People drop things on the Internet and run all the time. So we have to ask. In this edition, Daily Dot assigning editor Cooper Fleishman tells us more about his childhood secret agent persona and affinity for creating listicles even at a young age.
Here are my secret-agent credentials, along with my very first listicle. pic.twitter.com/dd38jge0eB
— Cooper Fleishman (@_Cooper) March 23, 2014
Cooper! So what happened here?
Glad you asked. You’re looking at the credentials of Agent 3.3 Cubed, a.k.a. Tykk (pronounced “Tyke”), who by day was a rat-tailed third-grader named Cooper Fleishman, age 8.
My parents are currently packing up [...]
People drop things on the Internet and run all the time. So we have to ask. In this edition, writer Cord Jefferson tells us more about his new job.
Here is some info: I'm leaving Gawker to work on a television show. Gawker is great and full of geniuses and I'm going to miss it a lot.
— Cord Jefferson (@cordjefferson) February 4, 2014
Cord! So what happened here? In mid-January I got a call saying that a guy had reached out to my literary agent to ask if I’d be interested in writing for television. That person turned out to be Mike O’Malley, [...]
People drop things on the Internet and run all the time. So we have to ask. In this edition, Sad Desk Salad author Jessica Grose tells us about the travails of freelancing.
The heart break of a home office. pic.twitter.com/jDjKvgM15l
— Jessica Grose (@JessGrose) November 22, 2013
Jessica! I’ve been meaning to ask you about this one for a while. So what happened here?
This was the first time my daughter, who at that point was about 11 months old, realized that when I closed the door to my room I still existed. Or at least that was the first time [...]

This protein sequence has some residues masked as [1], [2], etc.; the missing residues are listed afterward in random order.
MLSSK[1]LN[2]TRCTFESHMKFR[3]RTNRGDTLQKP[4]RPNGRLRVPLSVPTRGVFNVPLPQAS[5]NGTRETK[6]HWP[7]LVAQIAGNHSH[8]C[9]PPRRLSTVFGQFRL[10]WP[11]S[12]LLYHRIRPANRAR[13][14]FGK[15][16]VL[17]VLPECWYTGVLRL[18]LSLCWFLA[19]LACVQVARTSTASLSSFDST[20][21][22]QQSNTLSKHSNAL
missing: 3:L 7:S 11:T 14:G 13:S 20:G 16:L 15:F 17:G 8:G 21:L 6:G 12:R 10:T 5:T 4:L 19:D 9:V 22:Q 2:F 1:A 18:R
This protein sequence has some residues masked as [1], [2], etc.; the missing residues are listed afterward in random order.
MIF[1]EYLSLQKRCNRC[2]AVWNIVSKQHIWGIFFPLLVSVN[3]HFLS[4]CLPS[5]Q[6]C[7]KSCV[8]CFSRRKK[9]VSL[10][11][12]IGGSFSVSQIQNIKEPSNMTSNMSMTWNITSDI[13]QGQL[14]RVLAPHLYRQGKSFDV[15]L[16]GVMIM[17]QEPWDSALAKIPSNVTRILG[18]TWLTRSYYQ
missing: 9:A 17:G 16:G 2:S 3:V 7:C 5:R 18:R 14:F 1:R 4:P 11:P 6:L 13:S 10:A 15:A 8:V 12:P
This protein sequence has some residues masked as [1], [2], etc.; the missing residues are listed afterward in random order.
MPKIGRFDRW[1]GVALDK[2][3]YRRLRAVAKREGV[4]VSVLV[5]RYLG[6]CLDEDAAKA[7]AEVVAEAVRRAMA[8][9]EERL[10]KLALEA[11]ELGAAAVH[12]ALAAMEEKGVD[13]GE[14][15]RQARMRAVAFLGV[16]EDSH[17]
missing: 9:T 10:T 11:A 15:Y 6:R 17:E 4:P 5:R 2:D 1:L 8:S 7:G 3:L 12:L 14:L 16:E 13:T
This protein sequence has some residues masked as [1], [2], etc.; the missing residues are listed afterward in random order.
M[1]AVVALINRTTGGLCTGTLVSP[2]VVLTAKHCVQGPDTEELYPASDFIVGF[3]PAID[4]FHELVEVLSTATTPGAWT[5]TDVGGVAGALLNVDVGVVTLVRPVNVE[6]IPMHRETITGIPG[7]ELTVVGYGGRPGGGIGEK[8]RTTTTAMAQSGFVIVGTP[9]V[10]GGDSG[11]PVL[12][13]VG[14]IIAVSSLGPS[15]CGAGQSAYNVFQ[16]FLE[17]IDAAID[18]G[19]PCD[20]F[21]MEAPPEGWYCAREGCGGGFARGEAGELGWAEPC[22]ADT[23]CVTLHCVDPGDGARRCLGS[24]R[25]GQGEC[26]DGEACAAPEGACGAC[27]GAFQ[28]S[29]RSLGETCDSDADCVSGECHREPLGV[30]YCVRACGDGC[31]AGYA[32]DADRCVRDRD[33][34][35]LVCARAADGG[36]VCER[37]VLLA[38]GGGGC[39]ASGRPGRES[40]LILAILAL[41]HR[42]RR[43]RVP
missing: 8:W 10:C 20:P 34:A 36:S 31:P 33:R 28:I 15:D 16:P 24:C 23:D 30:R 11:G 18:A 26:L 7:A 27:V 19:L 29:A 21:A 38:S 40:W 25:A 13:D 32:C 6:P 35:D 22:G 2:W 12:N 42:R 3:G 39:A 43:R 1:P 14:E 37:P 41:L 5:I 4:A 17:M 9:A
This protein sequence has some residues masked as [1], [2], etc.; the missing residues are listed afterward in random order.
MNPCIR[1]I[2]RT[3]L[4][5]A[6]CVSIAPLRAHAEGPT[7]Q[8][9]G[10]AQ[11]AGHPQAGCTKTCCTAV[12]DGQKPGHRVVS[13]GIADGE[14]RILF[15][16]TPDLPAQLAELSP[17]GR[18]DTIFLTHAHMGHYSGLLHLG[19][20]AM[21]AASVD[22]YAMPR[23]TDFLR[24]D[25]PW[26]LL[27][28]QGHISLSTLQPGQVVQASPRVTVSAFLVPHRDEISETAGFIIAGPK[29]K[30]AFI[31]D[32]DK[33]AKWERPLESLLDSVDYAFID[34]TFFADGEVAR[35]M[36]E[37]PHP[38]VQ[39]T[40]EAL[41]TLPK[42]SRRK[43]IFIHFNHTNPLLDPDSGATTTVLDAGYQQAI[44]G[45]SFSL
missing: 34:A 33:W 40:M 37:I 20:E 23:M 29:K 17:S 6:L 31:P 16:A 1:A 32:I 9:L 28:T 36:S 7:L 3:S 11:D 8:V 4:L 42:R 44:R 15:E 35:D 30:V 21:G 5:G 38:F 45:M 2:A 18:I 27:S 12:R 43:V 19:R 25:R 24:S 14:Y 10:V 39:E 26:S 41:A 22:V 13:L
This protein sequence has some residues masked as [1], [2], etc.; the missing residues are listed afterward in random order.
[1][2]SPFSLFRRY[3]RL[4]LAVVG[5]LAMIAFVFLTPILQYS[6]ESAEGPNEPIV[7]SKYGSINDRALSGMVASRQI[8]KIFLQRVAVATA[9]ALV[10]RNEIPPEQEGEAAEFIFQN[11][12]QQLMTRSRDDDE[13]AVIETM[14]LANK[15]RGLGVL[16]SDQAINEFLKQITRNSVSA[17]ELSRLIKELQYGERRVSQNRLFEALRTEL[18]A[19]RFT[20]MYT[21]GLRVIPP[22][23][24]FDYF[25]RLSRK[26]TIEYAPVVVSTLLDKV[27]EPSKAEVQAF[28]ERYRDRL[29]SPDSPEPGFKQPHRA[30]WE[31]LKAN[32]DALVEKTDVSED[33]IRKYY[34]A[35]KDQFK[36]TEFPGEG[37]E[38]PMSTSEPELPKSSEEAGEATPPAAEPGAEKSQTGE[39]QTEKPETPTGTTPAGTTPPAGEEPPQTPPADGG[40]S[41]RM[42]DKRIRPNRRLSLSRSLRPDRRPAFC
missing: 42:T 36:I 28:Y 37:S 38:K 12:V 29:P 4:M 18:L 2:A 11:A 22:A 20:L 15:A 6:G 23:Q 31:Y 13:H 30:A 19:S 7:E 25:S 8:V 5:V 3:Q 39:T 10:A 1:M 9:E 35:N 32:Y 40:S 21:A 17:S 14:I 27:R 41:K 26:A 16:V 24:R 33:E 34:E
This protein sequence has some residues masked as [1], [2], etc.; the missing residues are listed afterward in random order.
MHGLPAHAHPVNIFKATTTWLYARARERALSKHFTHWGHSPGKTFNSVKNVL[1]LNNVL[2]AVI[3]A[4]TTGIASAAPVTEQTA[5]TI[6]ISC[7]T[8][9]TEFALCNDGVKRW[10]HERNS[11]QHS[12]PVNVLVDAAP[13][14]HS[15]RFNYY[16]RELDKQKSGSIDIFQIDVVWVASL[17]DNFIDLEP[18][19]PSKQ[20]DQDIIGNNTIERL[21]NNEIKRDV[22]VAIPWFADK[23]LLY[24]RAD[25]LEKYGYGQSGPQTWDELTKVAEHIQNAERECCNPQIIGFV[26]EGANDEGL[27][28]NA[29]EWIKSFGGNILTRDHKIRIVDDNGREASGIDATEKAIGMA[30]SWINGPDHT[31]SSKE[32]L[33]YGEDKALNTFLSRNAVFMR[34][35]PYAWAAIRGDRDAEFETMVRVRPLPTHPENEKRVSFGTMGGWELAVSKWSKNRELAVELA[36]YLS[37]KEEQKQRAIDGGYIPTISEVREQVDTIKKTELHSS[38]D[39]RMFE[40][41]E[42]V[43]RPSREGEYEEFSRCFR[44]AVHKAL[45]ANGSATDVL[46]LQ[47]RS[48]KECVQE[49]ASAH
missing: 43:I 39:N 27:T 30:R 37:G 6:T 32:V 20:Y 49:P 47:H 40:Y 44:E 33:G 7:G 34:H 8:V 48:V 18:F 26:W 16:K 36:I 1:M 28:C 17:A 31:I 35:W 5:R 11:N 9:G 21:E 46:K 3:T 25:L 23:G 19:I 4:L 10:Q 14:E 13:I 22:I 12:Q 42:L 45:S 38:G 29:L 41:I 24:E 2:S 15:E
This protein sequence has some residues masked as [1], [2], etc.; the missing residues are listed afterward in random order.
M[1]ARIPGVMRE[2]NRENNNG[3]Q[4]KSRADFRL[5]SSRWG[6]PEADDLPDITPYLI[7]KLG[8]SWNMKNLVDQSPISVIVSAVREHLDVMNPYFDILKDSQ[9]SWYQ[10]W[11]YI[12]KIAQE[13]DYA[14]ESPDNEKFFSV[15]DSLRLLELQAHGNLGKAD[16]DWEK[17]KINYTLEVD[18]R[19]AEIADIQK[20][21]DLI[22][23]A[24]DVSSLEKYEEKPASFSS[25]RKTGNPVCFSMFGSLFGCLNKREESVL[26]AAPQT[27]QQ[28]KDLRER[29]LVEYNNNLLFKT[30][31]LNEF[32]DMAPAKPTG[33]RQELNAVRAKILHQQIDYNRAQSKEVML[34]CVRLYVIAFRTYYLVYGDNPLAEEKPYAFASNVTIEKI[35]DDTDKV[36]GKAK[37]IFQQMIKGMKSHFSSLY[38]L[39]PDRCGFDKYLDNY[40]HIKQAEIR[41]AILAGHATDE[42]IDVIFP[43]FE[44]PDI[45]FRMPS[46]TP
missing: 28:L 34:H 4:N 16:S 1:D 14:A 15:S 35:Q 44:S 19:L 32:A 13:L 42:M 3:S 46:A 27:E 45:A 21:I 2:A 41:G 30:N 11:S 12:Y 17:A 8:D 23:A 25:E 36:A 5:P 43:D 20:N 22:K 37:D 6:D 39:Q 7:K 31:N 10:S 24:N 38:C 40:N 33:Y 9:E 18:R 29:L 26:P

The best thing you will read all day: two of my sister's 2nd graders on "how to fall in love." My favorite: step #8. pic.twitter.com/AfmjcNcNpm
— Ted Scheinman (@Ted_Scheinman) December 21, 2013
People drop things on the Internet and run all the time. So we have to ask.
Ted! So what happened here?
Short answer: the best thing ever.
Longer answer: My sister teaches languages at a school in the northeast and did not actually witness the composition of this masterpiece, but a colleague confides that the two girls (both second-graders) had finished their work about 12 minutes early and decided to write a “book” using [...]
People drop things on the Internet and run all the time. So we have to ask them—in this case, Esquire writer Tom Junod.
My daughter, watching a Bob Dylan documentary: "If he was around today, he'd just rap all this. And he'd have to be cute."
— Tom Junod (@TomJunod) November 21, 2013
Tom! So what happened here? We lost our dog in September. We just got a new one, five days ago. My 10-year-old daughter is obsessed with him, to the extent that she wakes herself up every hour or so to ask how he’s doing. That’s what happened when I was watching—again—Scorsese’s [...]
People are always saying things on the Internet. But they are such teases! So we have to ask.
Saw a guy on the subway offering to give up his seat to a, uh, little person (?). (He declined.) What's the etiquette there?
— Dan Amira (@DanAmira) October 23, 2013
Dan! So what happened here? I was standing on the N train, and I just happened to look over as a middle-aged man of average height was offering his seat to a middle-aged little person. (I am going to use “little person” throughout this piece even though I’m not 100 percent sure that’s the most appropriate [...]
People are always saying things on the Internet all the time. But they are such teases. We like details. So we have to ask.
No disrespect to the Nobel committee but one time I had to call Alice Munro about a fact checking issue and she answered on the first try.
— Lila Byock (@LByock) October 10, 2013
Lila! So what happened here? From 2006 to 2010, I was a fact checker at The New Yorker. Famously, no section of the magazine is spared the scrutiny of the checker. Poetry, Shouts & Murmurs, cartoons: We do it all. Nobody likes to check the fiction, though. It can [...]